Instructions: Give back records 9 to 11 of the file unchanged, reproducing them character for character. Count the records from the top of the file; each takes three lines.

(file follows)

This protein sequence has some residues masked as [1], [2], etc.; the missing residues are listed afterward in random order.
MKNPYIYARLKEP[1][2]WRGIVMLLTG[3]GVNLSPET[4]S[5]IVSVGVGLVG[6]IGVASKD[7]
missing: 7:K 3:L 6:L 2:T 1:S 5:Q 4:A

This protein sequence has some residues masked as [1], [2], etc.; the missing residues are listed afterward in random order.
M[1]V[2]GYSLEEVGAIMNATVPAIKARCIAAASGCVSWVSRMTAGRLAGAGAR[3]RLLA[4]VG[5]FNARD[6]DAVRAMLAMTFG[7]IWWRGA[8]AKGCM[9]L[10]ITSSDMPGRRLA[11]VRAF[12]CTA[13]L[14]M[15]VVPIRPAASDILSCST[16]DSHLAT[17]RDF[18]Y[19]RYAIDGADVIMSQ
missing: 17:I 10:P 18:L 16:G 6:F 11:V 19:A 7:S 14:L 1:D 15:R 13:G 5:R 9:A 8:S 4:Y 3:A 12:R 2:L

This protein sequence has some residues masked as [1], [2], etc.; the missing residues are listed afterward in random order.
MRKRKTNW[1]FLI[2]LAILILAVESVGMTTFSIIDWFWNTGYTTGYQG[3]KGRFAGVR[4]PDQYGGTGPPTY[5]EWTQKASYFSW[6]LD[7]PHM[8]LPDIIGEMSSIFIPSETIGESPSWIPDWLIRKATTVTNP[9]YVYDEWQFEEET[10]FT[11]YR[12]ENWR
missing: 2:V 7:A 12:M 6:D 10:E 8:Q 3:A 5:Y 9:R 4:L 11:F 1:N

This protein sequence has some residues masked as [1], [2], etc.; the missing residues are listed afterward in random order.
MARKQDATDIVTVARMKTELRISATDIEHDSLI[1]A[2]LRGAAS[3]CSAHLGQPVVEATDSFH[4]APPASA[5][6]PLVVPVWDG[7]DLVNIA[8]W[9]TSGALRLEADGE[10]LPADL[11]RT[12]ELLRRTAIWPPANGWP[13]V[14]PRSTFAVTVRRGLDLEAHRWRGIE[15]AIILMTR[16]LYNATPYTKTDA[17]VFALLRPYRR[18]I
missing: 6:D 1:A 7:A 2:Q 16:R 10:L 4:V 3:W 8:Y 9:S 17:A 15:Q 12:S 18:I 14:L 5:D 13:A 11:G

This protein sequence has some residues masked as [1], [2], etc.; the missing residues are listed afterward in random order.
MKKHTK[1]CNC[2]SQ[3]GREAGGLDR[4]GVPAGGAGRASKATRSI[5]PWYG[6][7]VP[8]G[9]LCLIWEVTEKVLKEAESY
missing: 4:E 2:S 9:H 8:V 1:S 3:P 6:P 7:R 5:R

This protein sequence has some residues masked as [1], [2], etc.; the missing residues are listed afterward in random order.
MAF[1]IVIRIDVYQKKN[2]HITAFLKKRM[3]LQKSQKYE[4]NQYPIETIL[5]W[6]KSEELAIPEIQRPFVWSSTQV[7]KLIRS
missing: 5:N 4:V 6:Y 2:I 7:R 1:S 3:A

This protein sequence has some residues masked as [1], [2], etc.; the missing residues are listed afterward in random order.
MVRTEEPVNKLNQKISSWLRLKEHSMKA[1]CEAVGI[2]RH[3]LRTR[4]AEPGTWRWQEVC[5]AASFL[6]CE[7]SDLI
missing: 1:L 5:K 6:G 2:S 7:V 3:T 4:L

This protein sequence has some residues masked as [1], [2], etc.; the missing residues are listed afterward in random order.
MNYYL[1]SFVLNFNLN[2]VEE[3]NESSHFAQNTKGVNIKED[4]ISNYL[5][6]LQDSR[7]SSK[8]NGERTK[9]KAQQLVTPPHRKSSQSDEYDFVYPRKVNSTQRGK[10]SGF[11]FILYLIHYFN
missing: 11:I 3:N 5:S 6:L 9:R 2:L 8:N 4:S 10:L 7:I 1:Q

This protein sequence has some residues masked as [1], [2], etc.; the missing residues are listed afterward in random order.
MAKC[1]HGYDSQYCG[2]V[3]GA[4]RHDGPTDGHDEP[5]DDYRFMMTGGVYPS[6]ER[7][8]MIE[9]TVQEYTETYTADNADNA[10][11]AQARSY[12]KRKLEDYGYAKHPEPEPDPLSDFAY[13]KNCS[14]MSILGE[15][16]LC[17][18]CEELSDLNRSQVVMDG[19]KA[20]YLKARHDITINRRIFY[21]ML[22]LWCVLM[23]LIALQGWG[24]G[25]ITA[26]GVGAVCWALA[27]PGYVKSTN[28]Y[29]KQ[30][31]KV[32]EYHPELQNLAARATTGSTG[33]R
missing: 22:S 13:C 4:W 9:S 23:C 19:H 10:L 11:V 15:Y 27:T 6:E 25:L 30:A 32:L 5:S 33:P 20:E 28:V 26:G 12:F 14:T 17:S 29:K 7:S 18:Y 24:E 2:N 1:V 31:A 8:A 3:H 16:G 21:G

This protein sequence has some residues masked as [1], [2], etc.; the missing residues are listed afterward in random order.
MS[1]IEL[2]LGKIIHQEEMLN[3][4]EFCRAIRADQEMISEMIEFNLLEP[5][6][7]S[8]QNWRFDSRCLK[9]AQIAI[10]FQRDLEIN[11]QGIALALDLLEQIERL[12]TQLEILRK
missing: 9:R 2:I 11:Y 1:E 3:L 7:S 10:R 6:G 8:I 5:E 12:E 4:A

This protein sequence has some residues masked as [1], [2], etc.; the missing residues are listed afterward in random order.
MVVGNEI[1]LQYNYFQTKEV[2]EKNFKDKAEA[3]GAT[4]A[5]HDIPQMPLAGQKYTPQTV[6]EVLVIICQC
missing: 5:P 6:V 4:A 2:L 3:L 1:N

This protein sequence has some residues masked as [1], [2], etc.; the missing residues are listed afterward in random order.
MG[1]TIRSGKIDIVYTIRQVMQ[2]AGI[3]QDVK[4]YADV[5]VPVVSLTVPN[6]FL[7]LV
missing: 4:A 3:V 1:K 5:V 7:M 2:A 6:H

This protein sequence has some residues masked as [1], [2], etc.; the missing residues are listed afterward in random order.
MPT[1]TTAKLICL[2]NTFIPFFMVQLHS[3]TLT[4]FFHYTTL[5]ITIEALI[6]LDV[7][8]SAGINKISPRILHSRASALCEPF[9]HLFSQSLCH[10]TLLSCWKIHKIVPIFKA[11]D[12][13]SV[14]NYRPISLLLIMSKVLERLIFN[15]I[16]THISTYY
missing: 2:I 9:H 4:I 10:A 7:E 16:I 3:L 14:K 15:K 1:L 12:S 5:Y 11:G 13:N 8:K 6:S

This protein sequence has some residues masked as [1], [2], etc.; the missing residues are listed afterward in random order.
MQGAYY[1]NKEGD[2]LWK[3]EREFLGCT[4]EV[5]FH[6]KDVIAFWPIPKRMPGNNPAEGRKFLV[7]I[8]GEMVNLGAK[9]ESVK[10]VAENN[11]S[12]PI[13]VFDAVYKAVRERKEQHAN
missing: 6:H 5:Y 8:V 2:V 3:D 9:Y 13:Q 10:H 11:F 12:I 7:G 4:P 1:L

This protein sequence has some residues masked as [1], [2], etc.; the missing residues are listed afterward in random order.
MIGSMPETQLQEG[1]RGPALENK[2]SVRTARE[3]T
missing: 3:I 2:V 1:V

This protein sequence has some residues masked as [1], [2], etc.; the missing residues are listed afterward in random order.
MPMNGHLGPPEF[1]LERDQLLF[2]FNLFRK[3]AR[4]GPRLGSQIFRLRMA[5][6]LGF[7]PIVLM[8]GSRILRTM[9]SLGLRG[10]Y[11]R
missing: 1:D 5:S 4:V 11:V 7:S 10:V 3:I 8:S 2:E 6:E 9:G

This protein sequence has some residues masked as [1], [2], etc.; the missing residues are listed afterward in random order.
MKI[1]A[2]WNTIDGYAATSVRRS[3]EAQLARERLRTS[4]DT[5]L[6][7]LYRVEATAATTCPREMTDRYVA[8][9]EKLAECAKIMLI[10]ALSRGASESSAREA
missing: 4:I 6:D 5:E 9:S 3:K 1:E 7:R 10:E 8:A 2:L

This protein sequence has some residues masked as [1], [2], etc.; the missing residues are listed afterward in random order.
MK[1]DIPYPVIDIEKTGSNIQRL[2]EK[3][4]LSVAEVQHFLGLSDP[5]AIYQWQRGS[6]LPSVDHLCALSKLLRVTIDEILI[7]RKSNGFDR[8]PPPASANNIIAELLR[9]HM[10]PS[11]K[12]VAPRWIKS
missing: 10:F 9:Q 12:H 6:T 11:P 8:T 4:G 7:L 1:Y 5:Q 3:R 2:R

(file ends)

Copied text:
This protein sequence has some residues masked as [1], [2], etc.; the missing residues are listed afterward in random order.
MAKC[1]HGYDSQYCG[2]V[3]GA[4]RHDGPTDGHDEP[5]DDYRFMMTGGVYPS[6]ER[7][8]MIE[9]TVQEYTETYTADNADNA[10][11]AQARSY[12]KRKLEDYGYAKHPEPEPDPLSDFAY[13]KNCS[14]MSILGE[15][16]LC[17][18]CEELSDLNRSQVVMDG[19]KA[20]YLKARHDITINRRIFY[21]ML[22]LWCVLM[23]LIALQGWG[24]G[25]ITA[26]GVGAVCWALA[27]PGYVKSTN[28]Y[29]KQ[30][31]KV[32]EYHPELQNLAARATTGSTG[33]R
missing: 22:S 13:C 4:W 9:S 23:C 19:H 10:L 11:V 15:Y 27:T 6:E 25:L 30:A 32:L 5:S 33:P 20:E 28:V 26:G 12:F 14:T 17:S 29:K 7:S 18:Y 24:E 2:N 1:V 31:A 8:A 3:H 16:G 21:G

This protein sequence has some residues masked as [1], [2], etc.; the missing residues are listed afterward in random order.
MS[1]IEL[2]LGKIIHQEEMLN[3][4]EFCRAIRADQEMISEMIEFNLLEP[5][6][7]S[8]QNWRFDSRCLK[9]AQIAI[10]FQRDLEIN[11]QGIALALDLLEQIERL[12]TQLEILRK
missing: 9:R 2:I 11:Y 1:E 3:L 7:S 10:R 6:G 8:I 5:E 12:E 4:A

This protein sequence has some residues masked as [1], [2], etc.; the missing residues are listed afterward in random order.
MVVGNEI[1]LQYNYFQTKEV[2]EKNFKDKAEA[3]GAT[4]A[5]HDIPQMPLAGQKYTPQTV[6]EVLVIICQC
missing: 5:P 6:V 4:A 2:L 3:L 1:N